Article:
Mercedes Stephenson: Up next, a Christmas reading that will make your heart grow three sizes.
Mercedes Stephenson: Welcome back. Christmas isn’t about the presents, decorations or the fancy dinners. It’s something we all know but can forget at this time of year, so here’s a reminder from Parliament Hill.
EVERY WHO DOWN IN WHO-VILLE LIKED CHRISTMAS A LOT.
BUT THE GRINCH, WHO LIVED JUST NORTH OF WHO-VILLE, DID NOT!
THE GRINCH HATED CHRISTMAS! THE WHOLE CHRISTMAS SEASON!
NOW PLEASE DON’T ASKY WHY. NO ONE QUITE KNOWS THE REASON.
(Elizabeth May: Green Party Leader)
IT COULD BE HIS HEAD WASN’T SCREWED ON JUST RIGHT.
IT COULD BE, PERHAPS, THAT HIS SHOES WERE TOO TIGHT.
BUT I THINK THAT THE MOST LIKELY REASON OF ALL
MAY HAVE BEEN THAT HIS HEART WAS TWO SIZES TOO SMALL.
(Jagmeet Singh: NDP Leader)
BUT, WHATEVER THE REASON, HIS HEART OR HIS SHOES
HE STOOD THERE ON CHRITMAS EVE, HATING THE WHOS
FOR HE KNEW EVERY WHO DOWN IN WHO-VILLE BENEATH
WAS BUSY NOW, HANGING A HOLLYWHO WREATH.
(Rosemary Falk: Conservative- Battlefords –Lloydminster)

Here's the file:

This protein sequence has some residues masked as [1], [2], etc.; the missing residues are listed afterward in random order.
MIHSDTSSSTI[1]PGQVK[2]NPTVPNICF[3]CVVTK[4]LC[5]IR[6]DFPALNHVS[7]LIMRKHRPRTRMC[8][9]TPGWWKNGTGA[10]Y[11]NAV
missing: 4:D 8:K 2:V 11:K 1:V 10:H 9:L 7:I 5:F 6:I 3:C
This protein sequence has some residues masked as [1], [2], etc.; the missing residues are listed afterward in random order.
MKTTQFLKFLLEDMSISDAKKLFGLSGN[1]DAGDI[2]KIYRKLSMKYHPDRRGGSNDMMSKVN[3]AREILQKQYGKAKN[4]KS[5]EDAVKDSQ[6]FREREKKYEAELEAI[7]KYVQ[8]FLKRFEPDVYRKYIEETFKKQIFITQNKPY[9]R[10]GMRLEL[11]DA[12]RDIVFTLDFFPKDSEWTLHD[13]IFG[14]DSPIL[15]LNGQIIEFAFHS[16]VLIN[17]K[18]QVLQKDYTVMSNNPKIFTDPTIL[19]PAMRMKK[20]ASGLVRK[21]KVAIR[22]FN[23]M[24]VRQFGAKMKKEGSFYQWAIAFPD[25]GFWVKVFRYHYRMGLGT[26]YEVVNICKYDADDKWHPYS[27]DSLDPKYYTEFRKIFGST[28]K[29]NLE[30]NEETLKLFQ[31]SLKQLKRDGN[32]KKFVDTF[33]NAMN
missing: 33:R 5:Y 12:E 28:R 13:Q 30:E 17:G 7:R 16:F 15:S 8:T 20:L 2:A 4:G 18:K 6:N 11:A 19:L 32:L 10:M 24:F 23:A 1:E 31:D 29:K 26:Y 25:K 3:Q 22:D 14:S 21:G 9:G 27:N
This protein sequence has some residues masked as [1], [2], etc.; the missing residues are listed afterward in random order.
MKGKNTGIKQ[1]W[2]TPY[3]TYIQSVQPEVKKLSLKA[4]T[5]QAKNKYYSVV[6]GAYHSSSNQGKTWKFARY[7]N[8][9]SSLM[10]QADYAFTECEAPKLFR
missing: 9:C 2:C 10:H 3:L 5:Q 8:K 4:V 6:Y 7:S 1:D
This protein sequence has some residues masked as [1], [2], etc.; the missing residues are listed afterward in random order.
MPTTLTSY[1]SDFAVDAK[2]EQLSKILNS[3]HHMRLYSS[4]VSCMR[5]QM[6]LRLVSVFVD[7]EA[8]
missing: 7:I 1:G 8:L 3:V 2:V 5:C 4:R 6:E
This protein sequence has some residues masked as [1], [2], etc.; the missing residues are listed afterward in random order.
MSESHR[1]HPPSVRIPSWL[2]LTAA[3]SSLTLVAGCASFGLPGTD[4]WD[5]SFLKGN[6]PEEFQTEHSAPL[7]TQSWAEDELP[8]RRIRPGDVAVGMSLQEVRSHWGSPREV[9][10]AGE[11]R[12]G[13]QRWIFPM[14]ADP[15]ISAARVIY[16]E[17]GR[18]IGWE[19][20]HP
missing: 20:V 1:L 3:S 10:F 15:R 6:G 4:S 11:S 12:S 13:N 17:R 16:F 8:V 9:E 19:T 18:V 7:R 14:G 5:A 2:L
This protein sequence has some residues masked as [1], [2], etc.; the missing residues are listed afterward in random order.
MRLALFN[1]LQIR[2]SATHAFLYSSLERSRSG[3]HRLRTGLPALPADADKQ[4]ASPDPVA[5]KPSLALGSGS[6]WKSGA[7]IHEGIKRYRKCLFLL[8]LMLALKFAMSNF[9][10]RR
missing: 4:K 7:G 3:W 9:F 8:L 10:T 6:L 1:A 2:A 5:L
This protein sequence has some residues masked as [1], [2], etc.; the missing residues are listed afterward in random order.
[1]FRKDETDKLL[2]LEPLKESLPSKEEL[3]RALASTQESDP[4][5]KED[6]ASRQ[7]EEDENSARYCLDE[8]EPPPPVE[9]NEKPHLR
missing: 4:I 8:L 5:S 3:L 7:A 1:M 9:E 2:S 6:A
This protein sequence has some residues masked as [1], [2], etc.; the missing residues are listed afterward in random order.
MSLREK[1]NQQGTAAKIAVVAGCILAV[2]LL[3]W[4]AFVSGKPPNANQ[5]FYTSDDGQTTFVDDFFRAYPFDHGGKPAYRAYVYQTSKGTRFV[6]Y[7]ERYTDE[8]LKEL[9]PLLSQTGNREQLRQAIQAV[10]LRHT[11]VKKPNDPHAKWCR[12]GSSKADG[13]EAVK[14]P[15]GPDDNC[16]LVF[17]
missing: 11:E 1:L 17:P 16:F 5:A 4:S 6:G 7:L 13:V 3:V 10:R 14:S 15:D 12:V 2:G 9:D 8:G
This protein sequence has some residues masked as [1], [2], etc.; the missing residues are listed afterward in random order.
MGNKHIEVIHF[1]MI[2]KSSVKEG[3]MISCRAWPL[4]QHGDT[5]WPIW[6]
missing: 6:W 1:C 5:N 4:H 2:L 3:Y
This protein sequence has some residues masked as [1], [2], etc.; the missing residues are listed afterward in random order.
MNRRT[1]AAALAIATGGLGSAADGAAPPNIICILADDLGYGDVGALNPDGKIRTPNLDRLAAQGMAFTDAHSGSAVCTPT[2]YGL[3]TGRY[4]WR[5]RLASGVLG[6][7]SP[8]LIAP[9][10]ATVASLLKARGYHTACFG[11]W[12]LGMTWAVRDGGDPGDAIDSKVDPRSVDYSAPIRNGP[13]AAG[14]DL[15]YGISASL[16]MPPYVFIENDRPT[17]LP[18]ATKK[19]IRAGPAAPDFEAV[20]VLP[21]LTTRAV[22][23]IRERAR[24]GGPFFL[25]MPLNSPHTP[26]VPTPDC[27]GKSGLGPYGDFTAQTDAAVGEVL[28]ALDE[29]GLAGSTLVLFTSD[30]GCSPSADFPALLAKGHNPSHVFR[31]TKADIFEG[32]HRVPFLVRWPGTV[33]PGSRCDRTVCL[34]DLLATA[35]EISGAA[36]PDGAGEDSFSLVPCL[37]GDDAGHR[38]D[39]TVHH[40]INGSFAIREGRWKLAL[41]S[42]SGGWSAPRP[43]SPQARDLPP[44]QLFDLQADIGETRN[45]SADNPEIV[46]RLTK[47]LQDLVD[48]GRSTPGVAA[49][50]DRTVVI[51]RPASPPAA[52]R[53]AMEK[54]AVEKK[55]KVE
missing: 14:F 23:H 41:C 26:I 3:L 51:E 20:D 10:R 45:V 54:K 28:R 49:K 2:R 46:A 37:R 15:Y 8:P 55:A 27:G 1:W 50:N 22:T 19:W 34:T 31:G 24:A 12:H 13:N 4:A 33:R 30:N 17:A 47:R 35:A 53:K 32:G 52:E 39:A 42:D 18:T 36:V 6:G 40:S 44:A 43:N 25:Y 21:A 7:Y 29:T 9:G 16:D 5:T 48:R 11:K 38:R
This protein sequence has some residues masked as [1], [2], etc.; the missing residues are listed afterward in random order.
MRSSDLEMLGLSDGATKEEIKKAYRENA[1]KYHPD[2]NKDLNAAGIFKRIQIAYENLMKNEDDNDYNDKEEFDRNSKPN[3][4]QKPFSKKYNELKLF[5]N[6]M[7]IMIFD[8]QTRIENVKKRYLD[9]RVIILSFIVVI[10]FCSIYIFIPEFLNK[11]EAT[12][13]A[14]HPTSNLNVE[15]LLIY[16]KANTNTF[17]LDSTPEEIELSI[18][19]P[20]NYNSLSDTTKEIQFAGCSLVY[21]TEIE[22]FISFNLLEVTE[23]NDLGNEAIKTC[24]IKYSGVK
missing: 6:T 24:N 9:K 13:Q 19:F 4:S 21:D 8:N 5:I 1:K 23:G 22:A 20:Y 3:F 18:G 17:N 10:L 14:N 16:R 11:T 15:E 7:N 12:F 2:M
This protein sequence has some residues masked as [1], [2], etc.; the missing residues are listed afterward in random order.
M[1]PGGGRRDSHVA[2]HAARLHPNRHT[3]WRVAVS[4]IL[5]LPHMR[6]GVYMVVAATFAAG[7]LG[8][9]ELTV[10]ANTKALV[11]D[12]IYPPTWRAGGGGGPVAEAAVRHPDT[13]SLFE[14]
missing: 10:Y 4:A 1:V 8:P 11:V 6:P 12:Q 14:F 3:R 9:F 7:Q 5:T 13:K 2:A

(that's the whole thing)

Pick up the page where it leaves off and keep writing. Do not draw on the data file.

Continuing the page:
“AND THEY’RE HANGING THEIR STOCKINGS,” HE SNARLED WITH A SNEER.
“TOMORROW IS CHRISTMAS! IT’S PRACTICALLY HERE!”
THEN HE GROWLED, WITH HIS GRINCH FINGERS NERVOUSLY DRUMMING,
“I MUST FIND SOME WAY TO KEEP CHRISTMAS FROM COMING!”
(Rodger Cuzner Liberal-Cape Breton-Canso)
FOR, TOMORROW, I KNOW ALL THE WHO GIRLS AND BOYS
WILL WAKE BRIGHT AND EARLY. THEY’LL RUSH FOR THEIR TOYS!
THEY’LL STAND CLOSE TOGETHER, WITH CHRISTMAS BELLS RINGING.
THEY’LL STAND HAND-IN-HAND. AND THE WHOS WILL START SINGING.
(Anita Vandenbeld: Liberal-Ottawa West-Nepean)
“WHY, FOR FIFTY-THREE YEARS I’VE PUT UP WITH IT NOW!
I MUST STOP CHRISTMAS FROM COMING, BUT HOW?
I KNOW JUST WHAT TO DO.” THE GRINCH LAUGHED IN HIS THROAT
“I’LL MAKE A QUICK SANTY CLAUSE HAT AND A COAT.”
(John Nater; Conservative- Perth-Wellington)
THEN HE SLID DOWN THE CHIMNEY. A RATHER TIGHT PINCH.
BUT, IF SANTA COULD DO IT, THEN SO COULD THE GRINCH.
WHERE THE LITTLE WHO STOCKINGS HUNG ALL IN A ROW.